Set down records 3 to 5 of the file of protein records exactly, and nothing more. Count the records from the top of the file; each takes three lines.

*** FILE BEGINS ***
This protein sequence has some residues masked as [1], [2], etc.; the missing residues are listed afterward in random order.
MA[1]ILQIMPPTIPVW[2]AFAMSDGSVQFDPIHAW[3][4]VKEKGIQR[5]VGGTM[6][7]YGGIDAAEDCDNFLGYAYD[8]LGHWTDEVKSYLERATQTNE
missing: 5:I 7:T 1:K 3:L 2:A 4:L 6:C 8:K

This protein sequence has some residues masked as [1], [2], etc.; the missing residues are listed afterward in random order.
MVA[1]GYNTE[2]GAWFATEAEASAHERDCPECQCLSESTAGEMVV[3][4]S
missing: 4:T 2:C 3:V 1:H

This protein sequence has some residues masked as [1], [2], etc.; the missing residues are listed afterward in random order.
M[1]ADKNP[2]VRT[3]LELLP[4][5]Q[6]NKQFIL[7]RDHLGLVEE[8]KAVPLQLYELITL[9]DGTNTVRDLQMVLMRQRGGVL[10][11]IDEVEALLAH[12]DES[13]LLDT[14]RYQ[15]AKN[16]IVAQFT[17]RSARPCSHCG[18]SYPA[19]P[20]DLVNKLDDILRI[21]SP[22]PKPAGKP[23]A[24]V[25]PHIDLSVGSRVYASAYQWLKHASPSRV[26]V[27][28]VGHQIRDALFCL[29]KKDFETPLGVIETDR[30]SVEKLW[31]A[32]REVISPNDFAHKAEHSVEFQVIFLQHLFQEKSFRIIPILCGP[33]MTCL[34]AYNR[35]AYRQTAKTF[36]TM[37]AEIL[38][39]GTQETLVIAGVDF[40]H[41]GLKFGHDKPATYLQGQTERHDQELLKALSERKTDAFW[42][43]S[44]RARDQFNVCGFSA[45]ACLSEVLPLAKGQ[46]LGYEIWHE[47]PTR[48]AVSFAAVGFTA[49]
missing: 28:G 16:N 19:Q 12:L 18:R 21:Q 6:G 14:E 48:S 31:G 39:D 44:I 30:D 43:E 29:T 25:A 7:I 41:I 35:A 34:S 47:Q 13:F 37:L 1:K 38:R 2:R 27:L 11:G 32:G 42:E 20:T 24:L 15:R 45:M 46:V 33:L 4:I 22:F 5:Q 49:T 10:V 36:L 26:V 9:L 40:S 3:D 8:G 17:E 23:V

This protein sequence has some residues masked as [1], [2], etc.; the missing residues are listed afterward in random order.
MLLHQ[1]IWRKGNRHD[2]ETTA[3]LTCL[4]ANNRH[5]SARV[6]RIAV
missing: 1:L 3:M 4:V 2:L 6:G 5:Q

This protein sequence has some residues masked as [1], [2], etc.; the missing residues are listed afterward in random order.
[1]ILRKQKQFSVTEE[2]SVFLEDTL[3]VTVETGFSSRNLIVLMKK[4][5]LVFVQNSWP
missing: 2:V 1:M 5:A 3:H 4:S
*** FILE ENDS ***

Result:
This protein sequence has some residues masked as [1], [2], etc.; the missing residues are listed afterward in random order.
M[1]ADKNP[2]VRT[3]LELLP[4][5]Q[6]NKQFIL[7]RDHLGLVEE[8]KAVPLQLYELITL[9]DGTNTVRDLQMVLMRQRGGVL[10][11]IDEVEALLAH[12]DES[13]LLDT[14]RYQ[15]AKN[16]IVAQFT[17]RSARPCSHCG[18]SYPA[19]P[20]DLVNKLDDILRI[21]SP[22]PKPAGKP[23]A[24]V[25]PHIDLSVGSRVYASAYQWLKHASPSRV[26]V[27][28]VGHQIRDALFCL[29]KKDFETPLGVIETDR[30]SVEKLW[31]A[32]REVISPNDFAHKAEHSVEFQVIFLQHLFQEKSFRIIPILCGP[33]MTCL[34]AYNR[35]AYRQTAKTF[36]TM[37]AEIL[38][39]GTQETLVIAGVDF[40]H[41]GLKFGHDKPATYLQGQTERHDQELLKALSERKTDAFW[42][43]S[44]RARDQFNVCGFSA[45]ACLSEVLPLAKGQ[46]LGYEIWHE[47]PTR[48]AVSFAAVGFTA[49]
missing: 28:G 16:N 19:Q 12:L 18:R 21:Q 6:G 14:E 48:S 31:G 39:D 44:I 30:D 43:E 29:T 25:A 7:I 41:I 35:A 34:S 47:Q 13:F 37:L 1:K 38:R 2:R 27:L 11:G 32:G 42:E 20:T 24:L 15:R 45:M 46:V 33:L 4:I 22:F 5:Q 49:T 10:V 36:L 26:V 9:L 40:S 3:D 8:G 17:E 23:V

This protein sequence has some residues masked as [1], [2], etc.; the missing residues are listed afterward in random order.
MLLHQ[1]IWRKGNRHD[2]ETTA[3]LTCL[4]ANNRH[5]SARV[6]RIAV
missing: 1:L 3:M 4:V 2:L 6:G 5:Q

This protein sequence has some residues masked as [1], [2], etc.; the missing residues are listed afterward in random order.
[1]ILRKQKQFSVTEE[2]SVFLEDTL[3]VTVETGFSSRNLIVLMKK[4][5]LVFVQNSWP
missing: 2:V 1:M 5:A 3:H 4:S